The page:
August 24-27, 2017 in Middlebury Vermont
First and second-time filmmakers (in their category) may enter films to the festival. As the third annual festival, there were quite a few returning directors and plenty of new faces as well. The small town atmosphere created an intimacy that gave young filmmakers access to some of the more experienced folks there to screen tribute films and participate in panels. This year the organizers Jay Kraven and Lloyd Komesar were proud to announce that half the films accepted were created by women, a huge leap forward in this male-driven industry.
I volunteered for the festival as a “head volunteer” which meant I was in charge of the other volunteers at the theater I was placed at (the Town Hall Theater), head count, pulling the curtain and setting up mics and chairs, and distributing and collecting the audience award ballots. It was all a little overwhelming at first, but I got the hang of it by the end of the first day. And the days were long! Over 12 hours on one of them, and other two over 10. There were films to see, parties to attend, ushers to wrangle, and directions to give. At the end of each day there were cocktail parties and champagne receptions to attend.
Films I saw and loved:
- Take My Nose… Please! directed by Joan Kroan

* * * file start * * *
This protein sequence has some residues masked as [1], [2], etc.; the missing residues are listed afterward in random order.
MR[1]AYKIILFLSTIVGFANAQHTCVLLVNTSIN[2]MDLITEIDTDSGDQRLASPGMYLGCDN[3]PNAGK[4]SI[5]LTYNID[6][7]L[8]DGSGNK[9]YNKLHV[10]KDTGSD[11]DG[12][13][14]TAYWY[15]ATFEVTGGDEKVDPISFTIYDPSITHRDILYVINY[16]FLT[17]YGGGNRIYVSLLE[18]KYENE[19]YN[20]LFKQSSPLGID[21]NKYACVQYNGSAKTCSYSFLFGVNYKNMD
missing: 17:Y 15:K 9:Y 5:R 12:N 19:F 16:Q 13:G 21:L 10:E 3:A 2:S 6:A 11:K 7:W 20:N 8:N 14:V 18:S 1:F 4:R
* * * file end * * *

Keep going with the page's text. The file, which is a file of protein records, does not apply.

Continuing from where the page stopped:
- One Big Home directed by Thomas Bena
- Marathon: The Patriots Day Bombing directed by Ricki Stern and Annie Sundberg
There were so many films playing that I really wanted to see, but there was so much overlap of the films and I was so busy that I missed most of the ones on my list. Check out the full list of films here. Of the films I did catch, I was blown away by the creativity and hard work of all the directors that came to the festival. Some of these films took several years to shoot and edit, often on smaller budgets.
Jen (my best friend/cousin) worked on the festival for months to get it ready. She was the video coordinator, which involved putting together the trailer and other video promotional materials before the festival began. But it’s a smaller festival, so she did so much more than that. I’m really impressed by all the hard work that she and the other two women, Phoebe and Rachel, put into the event. They were constantly talking to sponsors and filmmakers, checking things with the theaters and organizing parties and transportation. As exhausted as I was by the end of the festival, those three girls worked about a hundred times harder to pull off the event.